To pose such questions need not deny the historical salience of communal affiliations, but they do challenge their supposed uniformity. They constitute a crucial first step in seeing the inhabitants of the Arab world as politically, socially, and religiously diverse men and women rather than merely as“Sunnis,” “Shiis,” “Jews,” “Maronites,” “Alawis,” or, indeed as monolithic “Arabs” and “Kurds.”  Iraqis of different faiths, for example, have often made common cause that defy the alleged hold of normative sectarian identity, whether as communists or Iraqi Arab nationalists in the 1940s and 1950s, or, today, as outraged citizens fighting rampant corruption and sectarianism in their country.  


In fact, the contemporary fixation with the problem of sectarianism obscures one the most extraordinary stories of the modern Arab world: the way the idea of political equality between Muslims and non-Muslims, unimaginable at the turn of the nineteenth century Ottoman empire, became unremarkable across much of the Arab Mashriq by the middle of the post-Ottoman twentieth century.


This new age of coexistence depended at first on major reforms within the Ottoman empire that promulgated edicts of nondiscrimination and equality between 1839 and 1876.  It also depended on the antisectarian work of Arab subjects who began to think of themselves as belonging to a shared modern multireligious nation in competing secular and pietistic ways.


The transition from a world defined by overt religious discrimination and unequal subjecthood to the possibility of building a shared political community of multireligious citizens was—and remains—fraught by gendered, sectarian, and class limitations. The infamous anti-Christian riot in Damascus in July 1860, when Christians were massacred and their homes and churches pillaged, was clear evidence of the breakdown of the certainties of the long-established, highly stratified Ottoman Muslim imperial world.  In the new Ottoman national world that emerged in the second half of the nineteenth century, urban men took for granted their right to represent their communities and nations and to “civilize” their “ignorant” compatriots.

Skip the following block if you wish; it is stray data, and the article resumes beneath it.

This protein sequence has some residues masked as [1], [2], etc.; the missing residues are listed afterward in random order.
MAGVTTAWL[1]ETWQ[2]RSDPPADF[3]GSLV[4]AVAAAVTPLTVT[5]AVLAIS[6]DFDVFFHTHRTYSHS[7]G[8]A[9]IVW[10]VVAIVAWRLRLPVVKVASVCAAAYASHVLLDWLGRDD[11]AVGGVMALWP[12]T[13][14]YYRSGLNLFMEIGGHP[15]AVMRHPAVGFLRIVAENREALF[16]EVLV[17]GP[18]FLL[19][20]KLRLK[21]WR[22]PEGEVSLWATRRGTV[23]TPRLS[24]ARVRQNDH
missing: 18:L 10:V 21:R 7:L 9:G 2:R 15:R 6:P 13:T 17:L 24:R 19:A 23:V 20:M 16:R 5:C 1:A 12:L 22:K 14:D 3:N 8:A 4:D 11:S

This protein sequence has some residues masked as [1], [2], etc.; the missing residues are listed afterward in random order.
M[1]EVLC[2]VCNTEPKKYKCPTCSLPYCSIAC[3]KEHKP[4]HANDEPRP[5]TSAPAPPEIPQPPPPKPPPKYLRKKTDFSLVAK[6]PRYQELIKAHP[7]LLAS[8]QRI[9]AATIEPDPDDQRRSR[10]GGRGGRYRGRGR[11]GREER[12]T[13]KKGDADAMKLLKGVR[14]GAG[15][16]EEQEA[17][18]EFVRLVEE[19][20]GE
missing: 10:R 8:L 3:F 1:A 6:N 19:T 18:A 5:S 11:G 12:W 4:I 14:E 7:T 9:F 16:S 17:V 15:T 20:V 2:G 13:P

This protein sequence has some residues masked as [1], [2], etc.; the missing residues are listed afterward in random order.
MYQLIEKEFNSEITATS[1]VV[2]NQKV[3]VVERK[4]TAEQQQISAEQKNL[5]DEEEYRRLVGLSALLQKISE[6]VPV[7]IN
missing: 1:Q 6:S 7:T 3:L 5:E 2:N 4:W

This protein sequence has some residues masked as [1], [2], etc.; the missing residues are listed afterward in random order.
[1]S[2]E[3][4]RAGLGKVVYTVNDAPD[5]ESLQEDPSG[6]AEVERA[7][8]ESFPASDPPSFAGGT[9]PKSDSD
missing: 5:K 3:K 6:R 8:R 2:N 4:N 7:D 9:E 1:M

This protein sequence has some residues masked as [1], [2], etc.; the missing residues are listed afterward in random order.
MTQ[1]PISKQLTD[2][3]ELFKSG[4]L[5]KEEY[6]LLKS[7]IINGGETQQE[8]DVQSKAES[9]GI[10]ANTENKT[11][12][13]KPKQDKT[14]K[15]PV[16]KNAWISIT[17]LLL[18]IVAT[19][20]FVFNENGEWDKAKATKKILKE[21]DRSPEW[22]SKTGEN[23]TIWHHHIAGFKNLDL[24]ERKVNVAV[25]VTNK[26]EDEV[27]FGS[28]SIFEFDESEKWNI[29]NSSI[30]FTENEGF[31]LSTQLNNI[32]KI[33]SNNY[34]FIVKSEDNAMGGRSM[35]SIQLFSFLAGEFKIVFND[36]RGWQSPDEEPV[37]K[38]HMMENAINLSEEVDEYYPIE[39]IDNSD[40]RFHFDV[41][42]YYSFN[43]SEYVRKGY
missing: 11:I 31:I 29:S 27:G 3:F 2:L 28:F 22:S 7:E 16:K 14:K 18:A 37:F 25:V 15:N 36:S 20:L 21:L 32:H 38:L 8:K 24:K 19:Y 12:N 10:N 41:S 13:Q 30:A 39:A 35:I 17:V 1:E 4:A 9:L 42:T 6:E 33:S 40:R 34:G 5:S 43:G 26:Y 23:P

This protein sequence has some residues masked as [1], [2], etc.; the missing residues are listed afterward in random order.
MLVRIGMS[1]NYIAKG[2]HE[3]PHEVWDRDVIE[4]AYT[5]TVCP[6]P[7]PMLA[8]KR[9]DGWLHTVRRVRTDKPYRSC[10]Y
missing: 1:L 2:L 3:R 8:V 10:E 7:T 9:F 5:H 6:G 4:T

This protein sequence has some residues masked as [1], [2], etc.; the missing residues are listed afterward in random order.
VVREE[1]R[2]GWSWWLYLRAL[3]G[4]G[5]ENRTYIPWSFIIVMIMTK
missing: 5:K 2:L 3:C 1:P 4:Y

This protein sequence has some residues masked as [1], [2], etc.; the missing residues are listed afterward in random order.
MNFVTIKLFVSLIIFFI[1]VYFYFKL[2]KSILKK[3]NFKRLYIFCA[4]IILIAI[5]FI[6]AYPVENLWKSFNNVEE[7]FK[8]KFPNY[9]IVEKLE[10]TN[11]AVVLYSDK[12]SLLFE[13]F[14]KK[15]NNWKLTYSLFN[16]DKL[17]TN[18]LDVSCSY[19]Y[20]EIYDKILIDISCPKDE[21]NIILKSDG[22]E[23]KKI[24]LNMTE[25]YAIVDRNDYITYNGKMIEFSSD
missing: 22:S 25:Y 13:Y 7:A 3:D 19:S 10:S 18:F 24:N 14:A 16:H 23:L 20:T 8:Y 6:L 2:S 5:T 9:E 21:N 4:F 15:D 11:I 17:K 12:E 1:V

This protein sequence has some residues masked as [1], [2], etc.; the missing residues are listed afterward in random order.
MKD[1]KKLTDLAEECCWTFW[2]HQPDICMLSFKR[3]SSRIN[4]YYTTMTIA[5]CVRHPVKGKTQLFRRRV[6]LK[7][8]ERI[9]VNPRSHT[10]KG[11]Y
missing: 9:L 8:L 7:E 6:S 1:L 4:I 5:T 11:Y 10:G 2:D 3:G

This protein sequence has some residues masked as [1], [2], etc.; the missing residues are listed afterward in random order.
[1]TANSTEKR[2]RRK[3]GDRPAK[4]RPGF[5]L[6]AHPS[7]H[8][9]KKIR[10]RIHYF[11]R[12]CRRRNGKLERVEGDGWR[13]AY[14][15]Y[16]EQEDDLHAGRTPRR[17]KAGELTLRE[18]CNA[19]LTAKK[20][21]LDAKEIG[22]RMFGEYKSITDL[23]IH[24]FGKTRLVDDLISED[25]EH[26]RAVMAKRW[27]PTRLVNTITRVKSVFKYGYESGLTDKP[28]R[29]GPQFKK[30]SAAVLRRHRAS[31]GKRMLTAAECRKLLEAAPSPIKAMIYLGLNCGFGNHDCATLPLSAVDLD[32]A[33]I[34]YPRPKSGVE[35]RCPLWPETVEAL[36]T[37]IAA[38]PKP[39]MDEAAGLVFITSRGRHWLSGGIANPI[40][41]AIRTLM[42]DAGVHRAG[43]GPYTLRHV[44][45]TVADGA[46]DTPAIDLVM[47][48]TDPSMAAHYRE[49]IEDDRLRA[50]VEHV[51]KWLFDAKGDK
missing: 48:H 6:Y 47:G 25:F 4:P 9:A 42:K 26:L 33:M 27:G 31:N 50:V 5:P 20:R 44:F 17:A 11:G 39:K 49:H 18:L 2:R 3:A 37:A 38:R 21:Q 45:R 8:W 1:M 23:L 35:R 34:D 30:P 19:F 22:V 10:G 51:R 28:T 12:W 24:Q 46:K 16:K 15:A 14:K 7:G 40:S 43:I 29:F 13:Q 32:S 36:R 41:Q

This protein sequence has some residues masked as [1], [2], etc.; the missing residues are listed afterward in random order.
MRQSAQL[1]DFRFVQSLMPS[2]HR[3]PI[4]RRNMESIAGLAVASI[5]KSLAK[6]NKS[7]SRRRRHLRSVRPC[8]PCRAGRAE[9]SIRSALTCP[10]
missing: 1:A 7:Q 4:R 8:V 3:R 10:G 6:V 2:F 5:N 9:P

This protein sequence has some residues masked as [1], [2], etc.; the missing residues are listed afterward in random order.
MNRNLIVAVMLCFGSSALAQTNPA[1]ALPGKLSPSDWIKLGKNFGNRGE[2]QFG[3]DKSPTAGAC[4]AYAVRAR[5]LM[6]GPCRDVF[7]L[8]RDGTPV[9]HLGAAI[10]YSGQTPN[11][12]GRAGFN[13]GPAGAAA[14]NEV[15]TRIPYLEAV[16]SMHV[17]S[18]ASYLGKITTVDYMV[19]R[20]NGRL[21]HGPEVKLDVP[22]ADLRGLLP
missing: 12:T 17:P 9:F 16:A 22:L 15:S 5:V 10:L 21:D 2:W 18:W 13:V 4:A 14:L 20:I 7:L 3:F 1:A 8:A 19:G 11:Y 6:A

The messiness of the story of modern ecumenical Arabnessthat encompassed Muslims, Christians,and Jews is undeniable.  But privileging a story of static sectarianism over one of dynamic coexistence downplays the significance of the fact that many Muslim Arabs protected their fellow-Damascenes in 1860.  After 1860, Arab Muslims, Christians,and Jews built, enrolled, and taught in ecumenical “national” schools across the Arab Mashriq that embraced rather than negated religious difference.  The rich heritage of the Islamic past from Andalusia to Baghdad, and a common Arabic language offereda treasure-trove of metaphors around which to build an antisectarian imagination for the future.  


Rather than divide the Arabs into binary and mutually exclusive “religious” and “secular” categories, as if these are the only conceptual categories that matter, much canbe gained by focusing on the ways Arabs struggled to build new ecumenical societies that fundamentally accepted the reality of religious difference and the possibility of its political transcendence. The ethno-religious nationalisms of the Balkans, the terrible fate of the Armenians at the hands of the Young Turks, the arrival of militant Zionists in a multireligious Palestine, and the puritanical Wahabis of Arabia offer fascinating counterpoints to the ecumenism of the late Ottoman and post-Ottoman Arab East.


The inhabitants of the modern Arab world, however, have hardly ever been masters of their own political fate.  The Ottoman empire was colonized and partitioned along sectarian lines by Britain and France after the First World War.  Nevertheless, in the post-Ottoman states of Syria, Iraq, Egypt, Lebanon, and Palestine,the anticolonial imperative to forge political communities that transcended religious difference gathered force.  So too did countervailing and often chauvinistic minoritarian, nationalist,and religious politics begin to crystallize.  While the latter politics has been well documented, it is the active will to coexist that needs to be studied today more urgently than ever before.  The persistence of a complex culture of coexistence provides a powerful antidote to the misleading and pernicious idea of the sectarian Middle East.